We live in a society where many citizens don't want to get involved whether it is a neighborhood activity, voting in elections, or reporting incidents to the police. One way to build safe communities is through citizen involvement such as the Neighborhood Watch Program or by simply reporting complaints, concerns and suspicious activities to the police.
At least one City of Madison Police Officer feels that many neighborhood problems go underreported in today's West District Blotter. West District Officier Caleb Johnson (Theresa/Hammersley Neighborhood Officer) says he is happy to respond to complaints and concerns of citizens even if they are minor in nature.
Officer Johnson says that sometimes citizens feel that it is not worth calling the police for problems that are not emergencies because they think that the chances of action by the police are small. Johnson says while that may be the case, the incidents should be reported so that a record is made of the incident, concern or violation. These reports help police build a case in some instances and the reports can demonstrate persistent problems so that the police can appropriately allocate resources and enforcement efforts. Violations should not go unreported.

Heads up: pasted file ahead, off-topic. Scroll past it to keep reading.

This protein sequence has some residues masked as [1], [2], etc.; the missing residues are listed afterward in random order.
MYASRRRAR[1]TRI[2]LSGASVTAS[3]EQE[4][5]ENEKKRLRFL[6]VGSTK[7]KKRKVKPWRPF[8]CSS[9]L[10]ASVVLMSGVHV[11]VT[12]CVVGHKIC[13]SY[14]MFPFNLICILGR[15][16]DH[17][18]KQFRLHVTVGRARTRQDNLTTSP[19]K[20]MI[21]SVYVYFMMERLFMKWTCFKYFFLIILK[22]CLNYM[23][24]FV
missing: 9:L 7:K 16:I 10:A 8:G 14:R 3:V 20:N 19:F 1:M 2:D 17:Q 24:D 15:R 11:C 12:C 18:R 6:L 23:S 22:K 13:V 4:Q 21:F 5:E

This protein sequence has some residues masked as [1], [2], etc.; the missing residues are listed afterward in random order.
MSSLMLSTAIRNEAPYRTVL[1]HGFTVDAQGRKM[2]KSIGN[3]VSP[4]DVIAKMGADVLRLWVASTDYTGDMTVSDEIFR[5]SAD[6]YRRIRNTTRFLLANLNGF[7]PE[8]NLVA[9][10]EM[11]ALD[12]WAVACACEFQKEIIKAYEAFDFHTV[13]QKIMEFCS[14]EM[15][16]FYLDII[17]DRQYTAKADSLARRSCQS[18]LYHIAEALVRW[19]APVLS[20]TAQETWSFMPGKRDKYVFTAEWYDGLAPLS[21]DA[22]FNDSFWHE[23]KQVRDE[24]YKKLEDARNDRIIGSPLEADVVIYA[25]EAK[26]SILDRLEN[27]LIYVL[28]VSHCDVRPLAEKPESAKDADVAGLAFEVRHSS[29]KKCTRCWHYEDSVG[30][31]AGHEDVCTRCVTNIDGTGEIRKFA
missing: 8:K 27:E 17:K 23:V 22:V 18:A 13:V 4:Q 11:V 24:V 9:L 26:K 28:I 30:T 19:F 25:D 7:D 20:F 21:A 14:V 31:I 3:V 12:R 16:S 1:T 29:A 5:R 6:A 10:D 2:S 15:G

The emergency 911 number should be used in situations where there is a concern for physical safety and whenever incidents require immediate response by police, for example, an accident, when a crime is in progress, and for other urgent situations.
The non-emergency number is 266-4275. Write this number down and put it in your cell phone for easy access. Use this number for less serious incidents and when you do not feel comfortable calling 911. You can also file a report online by using the Citizen Self-Reporting System to report non-emergency incidents.
Remember that the purpose of the police department is to serve the community and that maintaining safe neighborhoods is a partnership between the police and the community.